Gears 5 (Xbox One) Review

By Albert Lichi 20.09.2019 5

Review for Gears 5 on Xbox One

The original Gears of War was a huge trend setter back in 2006. While it was not the first cover-based shooter, it absurdly popularized the gameplay mechanics to the point where almost every third-person shooter of the seventh console generation had to have it. Thanks to simple and easy to pick-up controls, robust online gameplay, and unbelievable visuals for its time, it naturally became Microsoft's juggernaut alone with Halo. After a few sequels, Epic Games moved on from the guts and glory of Gears of War and the series creator, Cliff Bleszenski would have eventually left game development altogether after his misfires when going solo. With The Coalition taking over with Gears of War 4, they more or less proved that the formula to making these titles is as standard as can be in the eighth gen. With Gears 5, The Coalition took bold steps in mixing things up, by not only dropping the 'of War' suffix from the title, but also making some gameplay changes. Cubed3 takes cover as, Gears 5 makes the most out of the Xbox One X.

It is pretty amazing the gears of war are still turning after more than 10 years since the original Gears of War debuted on the Xbox 360. Since then, not much has changed in terms of gameplay. Gears 5 still relies on the tried and true method of putting a beefy character in arena-like locations, full of waist high blockades, using tactical manoeuvring of going from cover to cover, and tactically flanking monster guys until they're melted by bullets or chainsaw. This kind of action is so pure and streamlined that there really is not much that can be done to improve it. That did not stop The Coalition from trying... for better or worse.

At some point the gaming community was duped into believing that the franchise's story was anything more than a sub-par straight-to-video tier story that rips off Warhammer. The hoo-rah jarhead marine vibe was very much a product of its time when the first entry came out. Over time it did try to mature itself over the years with the sequels by diving deeper into the characters, but there was no escaping that this was always a story about sci-fi generic military fighting bland Unreal Engine monsters. Starship Troopers this is not. The protagonist of Gears 5 is Kait, an utterly forgettable nothing of a character who has no defining traits or qualities other than the fact her mom died. She is worse than JD from Gears of War 4, who was intensely plain, but had the distinction of being the son of Marcus Fenix, who was the hero of the first three games.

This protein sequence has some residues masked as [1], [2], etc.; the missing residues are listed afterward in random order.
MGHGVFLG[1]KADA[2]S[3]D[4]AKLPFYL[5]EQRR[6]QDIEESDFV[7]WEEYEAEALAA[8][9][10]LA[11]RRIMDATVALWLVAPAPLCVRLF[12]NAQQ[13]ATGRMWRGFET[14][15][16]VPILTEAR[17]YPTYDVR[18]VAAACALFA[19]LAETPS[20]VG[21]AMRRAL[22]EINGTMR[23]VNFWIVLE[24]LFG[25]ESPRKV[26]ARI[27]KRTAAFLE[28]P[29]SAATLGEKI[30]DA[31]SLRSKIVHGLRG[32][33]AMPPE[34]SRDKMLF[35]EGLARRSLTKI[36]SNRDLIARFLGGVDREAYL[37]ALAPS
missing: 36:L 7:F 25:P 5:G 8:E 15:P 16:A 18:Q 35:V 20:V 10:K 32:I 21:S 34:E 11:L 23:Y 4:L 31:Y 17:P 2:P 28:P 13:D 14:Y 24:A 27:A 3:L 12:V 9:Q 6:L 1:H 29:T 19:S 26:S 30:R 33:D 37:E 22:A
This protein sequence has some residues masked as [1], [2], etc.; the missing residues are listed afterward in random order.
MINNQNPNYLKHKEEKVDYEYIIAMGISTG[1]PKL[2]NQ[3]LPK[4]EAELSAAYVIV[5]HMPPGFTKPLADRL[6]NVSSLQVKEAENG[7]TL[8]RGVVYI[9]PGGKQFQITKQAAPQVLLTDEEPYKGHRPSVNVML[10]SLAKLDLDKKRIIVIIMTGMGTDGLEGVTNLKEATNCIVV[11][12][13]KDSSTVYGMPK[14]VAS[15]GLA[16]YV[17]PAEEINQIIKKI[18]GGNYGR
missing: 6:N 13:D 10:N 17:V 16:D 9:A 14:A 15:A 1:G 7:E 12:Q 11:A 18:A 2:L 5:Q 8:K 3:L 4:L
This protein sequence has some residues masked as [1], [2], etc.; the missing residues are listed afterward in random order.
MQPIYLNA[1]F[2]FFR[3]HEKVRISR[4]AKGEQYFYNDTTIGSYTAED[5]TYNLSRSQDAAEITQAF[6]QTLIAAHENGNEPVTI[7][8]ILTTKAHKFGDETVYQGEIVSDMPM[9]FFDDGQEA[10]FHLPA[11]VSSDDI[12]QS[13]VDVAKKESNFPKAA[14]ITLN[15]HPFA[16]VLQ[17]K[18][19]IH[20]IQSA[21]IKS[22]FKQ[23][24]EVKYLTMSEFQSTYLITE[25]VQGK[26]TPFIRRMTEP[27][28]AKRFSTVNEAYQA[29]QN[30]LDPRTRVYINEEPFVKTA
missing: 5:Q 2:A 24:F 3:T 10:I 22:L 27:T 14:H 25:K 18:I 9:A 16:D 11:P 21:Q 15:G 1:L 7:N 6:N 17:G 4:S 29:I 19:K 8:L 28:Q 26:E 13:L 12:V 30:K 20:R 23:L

Marcus has always been a favourite because of his attitude and exceptional and guttural performance by John DiMaggio. Kait is phoned in by Laura Bailey who comes off as extremely melodramatic and is rarely likeable. It is understandable that she is destined to become a locust queen at some point, but in order to get people to sympathize with a character, it helps if they care about them. She is written as snarky and insincere - desperately trying to sound cool, but comes off more as the way edgy teens interpret themselves as so.

Screenshot for Gears 5 on Xbox One

For the first time in the series history, Gears 5 manages to maintain a high 60fps on a console, without compromising the visual fidelity the franchise is known for. Seeing the gore of orc-like monsters getting vivisected splatter across the screen like a Jackson Pollock painting with such fluidity, truly enhances feedback. These kind of canned animations and brutal kills is what helped Gears of War stand out from the countless imitators that would follow and they are more beautiful than ever - like a ballet of arterial spray and flurry of bone chunks. Heads pop like watermelons stuffed with too much dynamite when fired at with a Gnasher, covering Kait with a layer of thick jellied blood, and it all plays out more smoothly than ever before.

Then there's the addition of the upgradable robot companion "Jack," which operates less like a squad member, but more like an extension of the player-character's abilities. This autonomous drone can be commanded in ways to help turn the tide of battles by stunning foes that have taken up residence behind a strategically placed wall, or even temporarily blind them. He's got a very basic skill-tree that can be upgraded by finding various components hidden away in Gears 5's vast levels, which does help give some variety from all the constant cover-shooting.